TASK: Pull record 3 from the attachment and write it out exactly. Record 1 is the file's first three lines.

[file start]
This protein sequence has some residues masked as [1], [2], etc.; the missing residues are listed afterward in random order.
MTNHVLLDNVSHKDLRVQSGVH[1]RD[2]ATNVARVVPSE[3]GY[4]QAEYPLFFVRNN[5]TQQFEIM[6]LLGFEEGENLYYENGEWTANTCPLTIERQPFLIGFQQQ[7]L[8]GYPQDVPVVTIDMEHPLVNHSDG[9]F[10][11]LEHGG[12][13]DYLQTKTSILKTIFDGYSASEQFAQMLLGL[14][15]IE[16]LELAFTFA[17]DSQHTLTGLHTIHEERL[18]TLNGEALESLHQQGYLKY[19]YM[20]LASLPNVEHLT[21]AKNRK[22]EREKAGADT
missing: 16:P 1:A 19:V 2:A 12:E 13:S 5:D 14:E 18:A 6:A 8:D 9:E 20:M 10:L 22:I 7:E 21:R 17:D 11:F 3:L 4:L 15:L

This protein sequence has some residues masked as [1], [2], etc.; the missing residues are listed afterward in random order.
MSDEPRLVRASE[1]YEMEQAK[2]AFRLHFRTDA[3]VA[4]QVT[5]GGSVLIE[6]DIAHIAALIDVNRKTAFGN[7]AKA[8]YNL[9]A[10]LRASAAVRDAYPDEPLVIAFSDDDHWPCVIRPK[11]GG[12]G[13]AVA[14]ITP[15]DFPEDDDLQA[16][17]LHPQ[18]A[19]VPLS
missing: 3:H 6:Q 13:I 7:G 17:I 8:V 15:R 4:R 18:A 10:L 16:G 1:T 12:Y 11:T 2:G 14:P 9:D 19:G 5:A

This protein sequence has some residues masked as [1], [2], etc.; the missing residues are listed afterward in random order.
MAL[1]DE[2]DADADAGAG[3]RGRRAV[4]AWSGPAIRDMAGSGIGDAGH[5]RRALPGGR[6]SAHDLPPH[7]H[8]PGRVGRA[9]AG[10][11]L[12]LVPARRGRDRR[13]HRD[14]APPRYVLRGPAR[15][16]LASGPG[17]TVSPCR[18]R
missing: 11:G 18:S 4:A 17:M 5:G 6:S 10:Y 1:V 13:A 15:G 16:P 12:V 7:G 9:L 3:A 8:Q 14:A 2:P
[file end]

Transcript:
This protein sequence has some residues masked as [1], [2], etc.; the missing residues are listed afterward in random order.
MAL[1]DE[2]DADADAGAG[3]RGRRAV[4]AWSGPAIRDMAGSGIGDAGH[5]RRALPGGR[6]SAHDLPPH[7]H[8]PGRVGRA[9]AG[10][11]L[12]LVPARRGRDRR[13]HRD[14]APPRYVLRGPAR[15][16]LASGPG[17]TVSPCR[18]R
missing: 11:G 18:S 4:A 17:M 5:G 6:S 10:Y 1:V 13:A 15:G 16:P 12:V 7:G 9:L 3:A 8:Q 14:A 2:P